The agencies’ budgets make up little more than 1 percent of the total federal budget of the United States. A contraction of these figures, according to Eaton, “will, no doubt, win Donald Trump political points among his supporters, but the move would be short-sighted, counterproductive and – as Trump would tweet – SAD.”
USAID AND CUBA
As to the repercussion of the possible cuts for Cuba, Tracey Eaton has no conclusive prediction.
Eaton notes that “funds targeting Cuba are a tiny fraction of the USAID and State Department budgets.”
In his opinion, up until now “it’s difficult to comment on the impact Trump’s budget would have on those programs [directed at Cuba] without knowing more about what the president intends to do in regard to Cuba.”
During the Obama administration, the USAID carried out different operations in Cuba with the aim of “promoting democracy.” These operations, which included the Zunzuneo program – a sort of Twitter designed especially to have an influence in Cuba’s domestic political situation through cell phone messages -, were denounced by the island’s government as “foreign interference for political subversion” and questioned by a U.S. congressional committee.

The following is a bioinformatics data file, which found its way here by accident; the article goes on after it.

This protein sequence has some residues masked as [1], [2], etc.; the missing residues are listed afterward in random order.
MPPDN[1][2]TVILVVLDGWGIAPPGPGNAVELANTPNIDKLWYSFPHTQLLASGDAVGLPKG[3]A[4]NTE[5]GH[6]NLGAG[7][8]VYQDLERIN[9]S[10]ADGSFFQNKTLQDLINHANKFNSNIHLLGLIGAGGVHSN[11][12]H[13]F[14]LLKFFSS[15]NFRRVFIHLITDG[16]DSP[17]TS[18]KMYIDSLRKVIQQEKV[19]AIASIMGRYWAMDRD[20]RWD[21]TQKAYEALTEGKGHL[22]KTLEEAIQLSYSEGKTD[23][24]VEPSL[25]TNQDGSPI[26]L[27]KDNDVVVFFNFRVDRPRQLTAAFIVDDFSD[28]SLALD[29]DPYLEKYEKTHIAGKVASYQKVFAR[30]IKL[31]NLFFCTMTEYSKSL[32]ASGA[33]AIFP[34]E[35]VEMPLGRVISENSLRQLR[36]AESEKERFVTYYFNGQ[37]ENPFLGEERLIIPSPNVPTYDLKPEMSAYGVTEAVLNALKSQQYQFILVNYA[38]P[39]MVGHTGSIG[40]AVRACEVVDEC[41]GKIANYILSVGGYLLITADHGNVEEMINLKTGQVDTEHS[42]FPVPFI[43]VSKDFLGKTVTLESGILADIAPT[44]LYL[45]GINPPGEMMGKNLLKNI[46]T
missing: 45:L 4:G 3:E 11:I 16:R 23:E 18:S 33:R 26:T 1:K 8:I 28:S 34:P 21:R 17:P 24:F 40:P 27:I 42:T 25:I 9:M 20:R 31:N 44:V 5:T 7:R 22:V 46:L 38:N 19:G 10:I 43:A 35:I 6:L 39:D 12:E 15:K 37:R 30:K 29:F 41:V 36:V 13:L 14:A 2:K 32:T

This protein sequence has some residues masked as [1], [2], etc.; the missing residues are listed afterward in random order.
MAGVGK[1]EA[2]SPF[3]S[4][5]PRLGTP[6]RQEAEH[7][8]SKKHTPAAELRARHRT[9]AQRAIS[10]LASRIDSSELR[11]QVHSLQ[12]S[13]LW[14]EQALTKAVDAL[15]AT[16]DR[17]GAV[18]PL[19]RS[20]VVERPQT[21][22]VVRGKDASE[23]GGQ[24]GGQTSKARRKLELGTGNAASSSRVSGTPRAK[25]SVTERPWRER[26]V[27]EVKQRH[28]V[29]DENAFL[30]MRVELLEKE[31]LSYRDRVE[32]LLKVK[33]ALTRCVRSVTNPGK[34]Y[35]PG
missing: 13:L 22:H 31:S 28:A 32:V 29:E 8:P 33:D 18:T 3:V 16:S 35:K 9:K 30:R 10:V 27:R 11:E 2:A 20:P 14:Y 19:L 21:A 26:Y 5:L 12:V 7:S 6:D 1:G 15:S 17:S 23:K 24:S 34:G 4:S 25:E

The State Department, the Agency for International Development and the National Foundation for Democracy have invested 304.3 million dollars in democracy programs related to Cuba since 1996. The Broadcasting Board of Governors, which supervises Radio and TV Martí, has also spent more or less 700 million. That makes for a total of around one billion.
The Trump administration has not defined a concrete position in regard to Cuba, although it has announced a “complete review” of the policies toward the island implemented during Barack Obama’s term in office. Recently different voices from U.S. politics and society have asked the current government to maintain and deepen the dialogue with the island.